There’s a new Bluetooth audio platform in town, what the Bluetooth Special Interest Group (SIG) is calling the “next generation of Bluetooth audio.” Dubbed LE Audio, it will operate using the Bluetooth Low Energy (LE) radio, hence the ‘LE’ in LE Audio.
As the name suggests, the tech promises better energy consumption for audio devices, while at the same time improving sound quality, thanks to a new, improved codec and the use of the low energy radio mentioned above.
The standards organization included a handy graph comparing the new LC3 codec found on LE Audio with the SBC codec used on Classic Bluetooth Audio. LE Audio will enable throughput at two new — and lower — bitrates, thereby reducing power consumption. It also boasts better fidelity in comparison to Classic Audio at higher bitrates. The group suggests the improved power efficiency could enable either better battery life or allow gadget makers to shrink down their products as a result of smaller batteries.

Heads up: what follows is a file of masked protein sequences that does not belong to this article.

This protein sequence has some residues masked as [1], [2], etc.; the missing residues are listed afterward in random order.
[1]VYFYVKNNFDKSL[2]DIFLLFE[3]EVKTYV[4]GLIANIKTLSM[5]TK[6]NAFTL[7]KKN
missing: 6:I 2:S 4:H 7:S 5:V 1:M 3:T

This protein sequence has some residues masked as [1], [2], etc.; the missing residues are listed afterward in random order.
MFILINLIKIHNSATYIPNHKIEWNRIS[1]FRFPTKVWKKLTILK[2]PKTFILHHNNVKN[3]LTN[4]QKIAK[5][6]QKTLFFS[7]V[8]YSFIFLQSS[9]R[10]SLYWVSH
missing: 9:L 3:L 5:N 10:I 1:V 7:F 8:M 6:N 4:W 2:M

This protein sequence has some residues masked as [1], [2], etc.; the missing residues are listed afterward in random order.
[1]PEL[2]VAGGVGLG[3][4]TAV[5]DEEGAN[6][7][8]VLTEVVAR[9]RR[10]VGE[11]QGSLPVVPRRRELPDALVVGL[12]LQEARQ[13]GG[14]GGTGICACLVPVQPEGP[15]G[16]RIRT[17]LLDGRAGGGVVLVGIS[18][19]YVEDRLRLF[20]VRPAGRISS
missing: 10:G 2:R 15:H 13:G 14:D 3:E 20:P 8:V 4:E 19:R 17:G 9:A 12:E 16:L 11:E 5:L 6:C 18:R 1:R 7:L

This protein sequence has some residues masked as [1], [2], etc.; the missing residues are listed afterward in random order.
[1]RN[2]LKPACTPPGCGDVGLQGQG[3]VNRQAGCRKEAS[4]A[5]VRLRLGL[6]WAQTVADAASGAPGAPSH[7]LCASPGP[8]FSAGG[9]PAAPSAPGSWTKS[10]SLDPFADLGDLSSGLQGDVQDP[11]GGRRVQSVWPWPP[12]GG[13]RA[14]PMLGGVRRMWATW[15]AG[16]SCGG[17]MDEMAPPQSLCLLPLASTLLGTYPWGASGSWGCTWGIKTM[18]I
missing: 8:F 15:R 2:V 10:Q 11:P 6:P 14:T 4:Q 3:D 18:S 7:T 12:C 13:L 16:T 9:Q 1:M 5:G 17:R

Far more interesting than the improved power consumption, though, is the Broadcast Audio feature, which will let one device provide simultaneous, in-sync streams to multiple receiving devices. Beyond just the possibility of sharing a song from your phone to not only your wireless earbuds but also those of friends and family, Bluetooth SIG envisions new use cases that will “transform how we consume audio.”
For example, the press release hypothesizes a use case where cinemas could use Broadcast Audio to let moviegoers listen in on their personal wireless earbuds or let those at an airport tune into a silent TV in the lounge without distracting others in the vicinity.
Last but not least, LE Audio adds Bluetooth support for hearing aids, marking a significant improvement in the quality of life for those with hearing difficulties. Bluetooth SIG even worked with the European Hearing Instrument Manufacturers Association (EHIMA) to improve the experience for the hearing impaired. As a result, the two organizations envision a future where “phones and TVs will be equally
accessible to users with hearing loss” within just a few years.
The specification is expected to be rolled out in the first half of 2020, with products using LE Audio likely to follow soon after.
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